This week the Fed announced that they are going to begin reducing their $4.2 trillion balance sheet starting this year. Here’s what Louis-Vincent Gave at Gavekal Research said about this yesterday (see Louis-Vincent Gave on Tech, Fed Balance Sheet, and More):
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“In our system today, there are four central banks that matter a lot and have a disproportionate impact on global markets: the Fed, the Bank of Japan, the ECB, and People's Bank of China. Starting from really six months ago, we’ve gone from zero central banks tightening to now two, because (in addition to the Fed) the Chinese central bank is also tightening.”Odey’s Special Situations Fund highlights Formula One and Shaw
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Here’s an updated chart from Moody’s illustrating where central banks across the globe are currently, showing, as Louis says, US and China tightening while Japan and the ECB maintaining a loose policy stance (h/t @SoberLook):
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“So, you have 2 out of 4 that are now tightening and 2 of out 4 that are still easing very aggressively. My guess is...when we move to 3 out of 4 that will most likely break the back of the markets. When does that happen? Most likely, I don't think it will be the BOJ, it'll be the ECB at the end of this year, beginning of next.”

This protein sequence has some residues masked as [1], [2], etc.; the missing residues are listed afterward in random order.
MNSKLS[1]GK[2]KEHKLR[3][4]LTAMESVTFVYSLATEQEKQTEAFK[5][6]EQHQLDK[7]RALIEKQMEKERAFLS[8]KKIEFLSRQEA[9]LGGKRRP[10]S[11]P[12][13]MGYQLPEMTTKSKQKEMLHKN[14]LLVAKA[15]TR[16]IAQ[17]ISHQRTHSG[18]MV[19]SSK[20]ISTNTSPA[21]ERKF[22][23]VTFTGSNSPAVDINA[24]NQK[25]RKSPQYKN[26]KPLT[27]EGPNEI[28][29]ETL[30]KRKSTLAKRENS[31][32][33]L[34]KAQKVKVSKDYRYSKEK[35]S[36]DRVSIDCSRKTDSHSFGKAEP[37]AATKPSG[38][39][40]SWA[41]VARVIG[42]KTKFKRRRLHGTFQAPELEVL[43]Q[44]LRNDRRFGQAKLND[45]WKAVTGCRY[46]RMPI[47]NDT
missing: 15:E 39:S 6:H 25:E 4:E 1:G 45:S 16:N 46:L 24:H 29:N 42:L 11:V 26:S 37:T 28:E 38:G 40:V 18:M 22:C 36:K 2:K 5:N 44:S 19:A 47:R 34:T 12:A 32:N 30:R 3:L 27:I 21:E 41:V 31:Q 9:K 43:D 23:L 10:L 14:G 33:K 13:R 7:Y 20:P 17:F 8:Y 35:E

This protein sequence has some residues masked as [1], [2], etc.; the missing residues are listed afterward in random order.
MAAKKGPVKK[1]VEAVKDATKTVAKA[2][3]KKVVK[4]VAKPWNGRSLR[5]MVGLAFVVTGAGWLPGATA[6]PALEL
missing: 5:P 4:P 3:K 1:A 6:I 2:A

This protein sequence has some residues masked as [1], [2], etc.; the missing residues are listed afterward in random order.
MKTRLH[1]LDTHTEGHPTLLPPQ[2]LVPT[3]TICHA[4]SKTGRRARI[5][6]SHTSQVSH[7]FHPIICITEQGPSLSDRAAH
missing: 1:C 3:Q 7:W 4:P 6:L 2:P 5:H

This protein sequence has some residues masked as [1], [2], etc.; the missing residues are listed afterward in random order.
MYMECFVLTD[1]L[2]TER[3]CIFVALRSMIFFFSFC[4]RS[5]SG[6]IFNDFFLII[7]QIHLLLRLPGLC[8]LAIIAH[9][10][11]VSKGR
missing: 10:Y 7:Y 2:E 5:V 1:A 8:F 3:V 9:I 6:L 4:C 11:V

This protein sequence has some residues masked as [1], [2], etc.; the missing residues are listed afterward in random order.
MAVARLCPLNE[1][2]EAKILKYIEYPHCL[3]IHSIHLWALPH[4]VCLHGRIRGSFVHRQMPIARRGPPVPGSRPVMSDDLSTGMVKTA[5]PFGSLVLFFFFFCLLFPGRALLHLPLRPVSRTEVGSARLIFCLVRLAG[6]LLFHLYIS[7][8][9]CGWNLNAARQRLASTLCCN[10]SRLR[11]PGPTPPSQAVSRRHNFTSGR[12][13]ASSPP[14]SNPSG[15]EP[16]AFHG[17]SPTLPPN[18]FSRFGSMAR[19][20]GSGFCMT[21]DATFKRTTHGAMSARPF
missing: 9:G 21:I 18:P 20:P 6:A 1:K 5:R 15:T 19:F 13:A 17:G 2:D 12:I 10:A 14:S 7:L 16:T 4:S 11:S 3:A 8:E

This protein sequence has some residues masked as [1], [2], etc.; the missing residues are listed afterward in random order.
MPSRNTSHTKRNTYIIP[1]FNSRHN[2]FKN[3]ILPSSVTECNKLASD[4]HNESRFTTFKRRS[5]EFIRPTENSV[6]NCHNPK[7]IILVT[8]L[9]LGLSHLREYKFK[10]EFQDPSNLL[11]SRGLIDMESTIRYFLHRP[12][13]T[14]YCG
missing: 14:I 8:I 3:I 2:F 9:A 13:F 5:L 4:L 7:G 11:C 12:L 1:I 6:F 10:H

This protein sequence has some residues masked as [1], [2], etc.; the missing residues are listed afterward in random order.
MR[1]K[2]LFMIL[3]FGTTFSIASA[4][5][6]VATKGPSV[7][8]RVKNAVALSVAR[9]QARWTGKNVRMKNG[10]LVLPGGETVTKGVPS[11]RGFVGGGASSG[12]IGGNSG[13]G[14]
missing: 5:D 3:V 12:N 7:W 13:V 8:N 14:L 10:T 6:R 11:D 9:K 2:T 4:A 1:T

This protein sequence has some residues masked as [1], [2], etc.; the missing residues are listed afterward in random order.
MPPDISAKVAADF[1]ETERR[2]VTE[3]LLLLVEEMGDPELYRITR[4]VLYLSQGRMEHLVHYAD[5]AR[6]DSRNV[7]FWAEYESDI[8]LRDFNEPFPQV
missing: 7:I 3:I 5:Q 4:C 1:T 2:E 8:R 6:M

On that note, Jeroen Blokland (@jsblokland) notes that global liquidity is close to a tipping point with a chart from Morgan Stanley forecasting central bank assets as a percent of GDP peaking in the second half of 2018.
This also lines up with Barry Bannister’s thesis of a market peak possibly around the second half of 2018 followed by a recession in 2019 (see Barry Bannister’s Comprehensive Macro Outlook Suggests Bear Market in 2019):
“Critically important to understand: the Fed is farther along with ‘hikes’ than investors realize. Interest rates weigh heavily this cycle (excess debt, high valuation, the need for EPS reflation), and we believe the Fed began tightening in May 2014 (half-way through QE3 taper) when the Shadow Fed Funds rate bottomed at minus 3%.”
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